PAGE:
O'BRIEN: All right. So you talk about, you know, a mass exodus of people out of Bangladesh and into other countries, who knows what that leads to.

Let's move on and talk about other countries and stay in the region. Let's talk about what could happen, say in China.

SCHWARTZ: Well, for example, if you look at where the great rivers of Asia come from, they all come out of the Tibet and highlands, the Ganges, the Mekong, the Brahmaputra, the Indus, all of them flow out of the Chinese highlands.

Imagine a mega drought there, which is particularly vulnerable too. Take the Mekong, which flows through six countries ending up in Vietnam. The struggle over access to water for agricultures, for industries, for cities will be a profound struggle and the Chinese are already damming the Mekong. Now, imagine when the flow radically reduced. That's the kind of thing that produces war between the two nations.

O'BRIEN: All right. Let's move to another hemisphere now, and we are going to talk about a little different issue. We've been talking about scarcity of water.

There are other stresses that occur and we're talking about just devastating stresses on ecosystems. And now, we're talking about Haiti. What could happen in a place like Haiti?

SCHWARTZ: Well, the Caribbean will be vulnerable to ever more severe storms. Think storms much larger than Katrina. And now, Haiti's ecosystems are already shattered. You only need to look at satellite pictures of the Dominican Republic versus Haiti, massive deforestation. Now, you hit it with very severe storms and you end up with vast numbers of dead and huge numbers of refugees heading toward our shores.

We've been there before with Haiti. Suddenly, the Navy and the Coast Guard will be called out to deal with a huge influx of refugees coming toward us as a result of disruptions in Haiti.

O'BRIEN: All right. Let's move back to another continent. Let's go to Africa and talk about what might happen there particularly as you look at these two countries, Somalia and Tanzania. What kinds of scenarios are you worried about there?

SCHWARTZ: Well, here it's again drought that's really the issue, and we've already seen massive droughts in that part of the world. Indeed, part of the problem in Darfur has to do with drought. But in Somalia, they've been hit with a drought. Now, it spreads further south, Kenya, Tanzania, and you end up with massive disruptions and struggle over access to food. That's what will happen. Water is critical for food production, and places that are already at the edge will find themselves going over the edge. And when countries go over the edge, the first thing they do is reach out for their neighbors to try and find as much food as they can.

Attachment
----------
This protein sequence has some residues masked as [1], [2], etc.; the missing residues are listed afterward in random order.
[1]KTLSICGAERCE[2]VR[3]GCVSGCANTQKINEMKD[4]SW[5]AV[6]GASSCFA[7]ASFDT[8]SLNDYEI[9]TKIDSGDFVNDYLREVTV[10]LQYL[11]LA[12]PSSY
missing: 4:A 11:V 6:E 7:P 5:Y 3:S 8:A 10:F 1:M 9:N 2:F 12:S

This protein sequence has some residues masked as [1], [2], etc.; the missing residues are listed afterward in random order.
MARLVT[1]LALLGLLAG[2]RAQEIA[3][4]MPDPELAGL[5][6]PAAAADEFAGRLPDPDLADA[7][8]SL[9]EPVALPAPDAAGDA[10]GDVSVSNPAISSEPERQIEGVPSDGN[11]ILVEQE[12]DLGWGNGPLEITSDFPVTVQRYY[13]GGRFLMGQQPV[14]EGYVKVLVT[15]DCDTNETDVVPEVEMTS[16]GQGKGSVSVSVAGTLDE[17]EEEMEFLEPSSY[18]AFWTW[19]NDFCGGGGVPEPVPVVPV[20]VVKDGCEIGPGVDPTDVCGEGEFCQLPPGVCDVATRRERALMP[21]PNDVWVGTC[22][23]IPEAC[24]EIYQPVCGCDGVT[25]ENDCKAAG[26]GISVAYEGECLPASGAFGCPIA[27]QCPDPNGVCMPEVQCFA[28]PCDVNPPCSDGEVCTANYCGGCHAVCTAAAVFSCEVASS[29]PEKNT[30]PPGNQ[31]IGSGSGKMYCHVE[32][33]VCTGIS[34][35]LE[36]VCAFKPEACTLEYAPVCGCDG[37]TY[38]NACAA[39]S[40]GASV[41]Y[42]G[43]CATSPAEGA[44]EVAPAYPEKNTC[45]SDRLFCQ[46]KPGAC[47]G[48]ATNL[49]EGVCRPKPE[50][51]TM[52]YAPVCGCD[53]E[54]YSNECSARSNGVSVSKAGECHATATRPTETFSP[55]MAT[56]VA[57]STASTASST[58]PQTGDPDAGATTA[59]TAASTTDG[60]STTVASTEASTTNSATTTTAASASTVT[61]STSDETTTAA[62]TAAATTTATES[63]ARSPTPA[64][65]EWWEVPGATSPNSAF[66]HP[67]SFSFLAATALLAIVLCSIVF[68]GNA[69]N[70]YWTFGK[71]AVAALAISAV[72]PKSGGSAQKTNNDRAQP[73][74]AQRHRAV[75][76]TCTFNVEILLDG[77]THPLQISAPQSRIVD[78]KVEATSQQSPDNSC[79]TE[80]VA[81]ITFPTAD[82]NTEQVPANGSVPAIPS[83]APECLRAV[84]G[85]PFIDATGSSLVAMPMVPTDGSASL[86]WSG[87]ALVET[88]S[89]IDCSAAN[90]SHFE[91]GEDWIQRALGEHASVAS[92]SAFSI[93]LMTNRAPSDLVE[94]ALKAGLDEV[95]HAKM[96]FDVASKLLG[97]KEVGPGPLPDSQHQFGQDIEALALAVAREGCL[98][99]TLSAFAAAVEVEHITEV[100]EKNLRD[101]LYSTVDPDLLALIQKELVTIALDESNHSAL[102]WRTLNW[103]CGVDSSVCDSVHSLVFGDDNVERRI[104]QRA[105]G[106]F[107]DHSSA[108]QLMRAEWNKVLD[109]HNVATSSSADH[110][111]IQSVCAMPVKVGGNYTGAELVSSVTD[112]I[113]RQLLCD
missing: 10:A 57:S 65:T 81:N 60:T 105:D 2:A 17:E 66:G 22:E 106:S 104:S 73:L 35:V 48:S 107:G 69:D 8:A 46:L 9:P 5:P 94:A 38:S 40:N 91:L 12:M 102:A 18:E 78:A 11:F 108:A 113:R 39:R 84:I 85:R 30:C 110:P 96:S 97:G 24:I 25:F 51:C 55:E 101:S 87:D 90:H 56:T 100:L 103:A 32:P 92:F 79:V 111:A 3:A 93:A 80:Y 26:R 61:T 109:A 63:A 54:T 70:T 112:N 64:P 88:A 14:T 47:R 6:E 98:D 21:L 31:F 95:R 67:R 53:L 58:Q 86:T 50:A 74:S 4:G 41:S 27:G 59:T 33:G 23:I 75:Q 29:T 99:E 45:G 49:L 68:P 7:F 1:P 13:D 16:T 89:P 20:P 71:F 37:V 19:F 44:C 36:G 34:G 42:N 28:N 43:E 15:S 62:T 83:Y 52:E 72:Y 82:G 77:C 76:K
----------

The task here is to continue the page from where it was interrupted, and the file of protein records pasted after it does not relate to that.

O'BRIEN: All right. A lot of people watching this, Peter, might say, well, this is -- this is not going to happen any time soon. You say this could happen relatively quickly.

SCHWARTZ: In fact, it's already beginning. Look, climate change is not a slow, gradual process over 100, 200 years. When the climate changes, it changes suddenly and abruptly and unevenly. Big changes in some places and almost nothing somewhere else. And so what we're likely to get is an increasing frequency of weather extremes, more severe storms, more severe droughts, more sea level rise, and so on, in some places, not everywhere. The average may be rising slowly, but the extremes will be much more common, more frequently, and far more deadly.

O'BRIEN: Peter Schwartz, thank you. Very sobering words but thank you for your time.

Let's get back to "keeping them honest." Number eight in the points of contention between Al Gore and his critics.

In his movie, Gore talks about the clear, early signs of global warming. The so-called canaries in the coal mine, at the poles and our planet, of course, and in warmer waters, just beneath the surface of the sea.


GORE: Coral reefs all over the world, because of global warming and other factors, are bleaching and they end up like this.